SpaceX Twenty-fourth Starlink Mission Increases Constellation Size To Over 1,440 Satellites

Evelyn Arevalo by Evelyn Arevalo April 07, 2021

SpaceX Twenty-fourth Starlink Mission Increases Constellation Size To Over 1,440 Satellites

Today, April 7, SpaceX launched the twenty-fourth Starlink mission that increased the broadband constellation’s size to 1,443 satellites in orbit - the world's largest broadband constellation. During the Satellite2021 conference, SpaceX President Gwynne Shotwell said that after 28 launches of 60 Starlink satellites the network will have the capability to provide service to more regions. “We hope after about 28 launches, we’ll have continuous coverage throughout the globe. And then the plan after that is to continue to add satellites to provide additional capacity,” she said on April 6. The company is roughly four launches away from the 28th launch. 

This afternoon, a veteran Falcon 9 rocket booster, production number B1058-7, lifted off for the seventh time from Space Launch Complex 40 (SLC-40) at Cape Canaveral Space Force Station in Florida. It propelled into the sunny sky carrying 60 Starlink satellites to low Earth orbit. Approximately eight and a half minutes after liftoff, the veteran booster returned from space, landing on the ‘Of Course I Still Love You’ autonomous droneship, located around 630-kilometers downrange in the Atlantic Ocean. It marked the 79th recovery of an orbital-class rocket. The company developed the reusability system to reduce the cost of spaceflight, the goal is to reuse Falcon 9 boosters up to 10 times. The veteran booster that conducted today’s mission is historic. Under all the scorch marks it features NASA’s retro worm logo in red font, SpaceX’s first astronaut duo were launched by B1058-7. The booster also conducted the SpaceX’s 21st NASA Commercial Resupply Service mission. For its fourth mission, B1058 conducted SpaceX’s Transporter-1 mission, and two previous Starlink missions.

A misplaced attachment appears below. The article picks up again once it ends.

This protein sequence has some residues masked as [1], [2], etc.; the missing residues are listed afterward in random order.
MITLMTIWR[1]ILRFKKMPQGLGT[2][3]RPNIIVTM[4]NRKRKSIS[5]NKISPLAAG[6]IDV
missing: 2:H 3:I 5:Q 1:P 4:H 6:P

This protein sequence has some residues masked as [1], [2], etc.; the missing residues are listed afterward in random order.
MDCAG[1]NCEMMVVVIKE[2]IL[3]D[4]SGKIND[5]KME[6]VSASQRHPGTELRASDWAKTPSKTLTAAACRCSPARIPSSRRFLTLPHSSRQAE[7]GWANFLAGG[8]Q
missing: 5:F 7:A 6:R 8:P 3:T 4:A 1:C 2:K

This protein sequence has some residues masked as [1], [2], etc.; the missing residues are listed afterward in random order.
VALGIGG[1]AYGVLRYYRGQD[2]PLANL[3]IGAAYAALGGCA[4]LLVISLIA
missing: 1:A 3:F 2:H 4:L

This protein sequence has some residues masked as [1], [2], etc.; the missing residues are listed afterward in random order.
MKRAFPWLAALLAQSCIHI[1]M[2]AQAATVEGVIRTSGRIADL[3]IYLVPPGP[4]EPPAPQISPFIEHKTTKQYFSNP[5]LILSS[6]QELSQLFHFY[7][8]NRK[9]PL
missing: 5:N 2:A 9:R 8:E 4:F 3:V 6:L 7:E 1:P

The 60 Starlink satellites were released by Falcon 9’s upper-stage approximately 45-minutes after liftoff. Each satellite will separate to rise into a higher operational orbit in the weeks ahead. The flat-panel satellites will use their onboard Krypton-powered ion thrusters to propel into an altitude of 550-kilometers above our planet. SpaceX plans to deploy thousands of Starlink satellites in the years to come, up to 12,000 will beam internet connection around the world. The company is primarily focus on providing service to rural regions where internet is unreliable or completely unavailable. SpaceX is already accepting service pre-orders via Starlink.com.

 

Featured Image Source: SpaceX Broadcast

 





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